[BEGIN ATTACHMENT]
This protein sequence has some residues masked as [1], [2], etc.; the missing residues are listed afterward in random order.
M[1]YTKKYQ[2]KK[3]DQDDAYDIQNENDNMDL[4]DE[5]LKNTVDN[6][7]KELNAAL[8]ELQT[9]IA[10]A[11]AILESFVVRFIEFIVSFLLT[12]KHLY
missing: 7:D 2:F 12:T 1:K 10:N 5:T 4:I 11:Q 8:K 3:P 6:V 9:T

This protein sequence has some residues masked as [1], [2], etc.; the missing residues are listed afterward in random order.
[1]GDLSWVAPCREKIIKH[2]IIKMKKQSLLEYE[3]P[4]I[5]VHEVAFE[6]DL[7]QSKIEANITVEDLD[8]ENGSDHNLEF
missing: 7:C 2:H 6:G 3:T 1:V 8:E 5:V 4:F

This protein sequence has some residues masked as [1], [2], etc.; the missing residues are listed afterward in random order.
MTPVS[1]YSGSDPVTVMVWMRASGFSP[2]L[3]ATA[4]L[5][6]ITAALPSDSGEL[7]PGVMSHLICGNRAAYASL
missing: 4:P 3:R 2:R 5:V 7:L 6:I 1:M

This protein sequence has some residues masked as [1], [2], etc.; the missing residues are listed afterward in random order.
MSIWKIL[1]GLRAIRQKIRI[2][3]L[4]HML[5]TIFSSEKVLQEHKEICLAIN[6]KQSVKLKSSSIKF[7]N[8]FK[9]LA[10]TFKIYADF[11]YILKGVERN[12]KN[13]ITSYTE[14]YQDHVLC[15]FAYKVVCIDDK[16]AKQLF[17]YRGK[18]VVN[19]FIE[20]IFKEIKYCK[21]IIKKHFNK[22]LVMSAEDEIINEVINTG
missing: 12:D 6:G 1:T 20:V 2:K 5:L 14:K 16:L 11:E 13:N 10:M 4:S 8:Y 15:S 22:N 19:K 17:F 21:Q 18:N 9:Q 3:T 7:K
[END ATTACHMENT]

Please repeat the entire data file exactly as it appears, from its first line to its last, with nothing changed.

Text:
This protein sequence has some residues masked as [1], [2], etc.; the missing residues are listed afterward in random order.
M[1]YTKKYQ[2]KK[3]DQDDAYDIQNENDNMDL[4]DE[5]LKNTVDN[6][7]KELNAAL[8]ELQT[9]IA[10]A[11]AILESFVVRFIEFIVSFLLT[12]KHLY
missing: 7:D 2:F 12:T 1:K 10:N 5:T 4:I 11:Q 8:K 3:P 6:V 9:T

This protein sequence has some residues masked as [1], [2], etc.; the missing residues are listed afterward in random order.
[1]GDLSWVAPCREKIIKH[2]IIKMKKQSLLEYE[3]P[4]I[5]VHEVAFE[6]DL[7]QSKIEANITVEDLD[8]ENGSDHNLEF
missing: 7:C 2:H 6:G 3:T 1:V 8:E 5:V 4:F

This protein sequence has some residues masked as [1], [2], etc.; the missing residues are listed afterward in random order.
MTPVS[1]YSGSDPVTVMVWMRASGFSP[2]L[3]ATA[4]L[5][6]ITAALPSDSGEL[7]PGVMSHLICGNRAAYASL
missing: 4:P 3:R 2:R 5:V 7:L 6:I 1:M

This protein sequence has some residues masked as [1], [2], etc.; the missing residues are listed afterward in random order.
MSIWKIL[1]GLRAIRQKIRI[2][3]L[4]HML[5]TIFSSEKVLQEHKEICLAIN[6]KQSVKLKSSSIKF[7]N[8]FK[9]LA[10]TFKIYADF[11]YILKGVERN[12]KN[13]ITSYTE[14]YQDHVLC[15]FAYKVVCIDDK[16]AKQLF[17]YRGK[18]VVN[19]FIE[20]IFKEIKYCK[21]IIKKHFNK[22]LVMSAEDEIINEVINTG
missing: 12:D 6:G 1:T 20:V 2:K 5:L 14:K 16:L 11:E 13:N 10:M 4:S 8:Y 15:S 22:N 19:K 17:F 21:Q 18:N 9:Q 3:T 7:K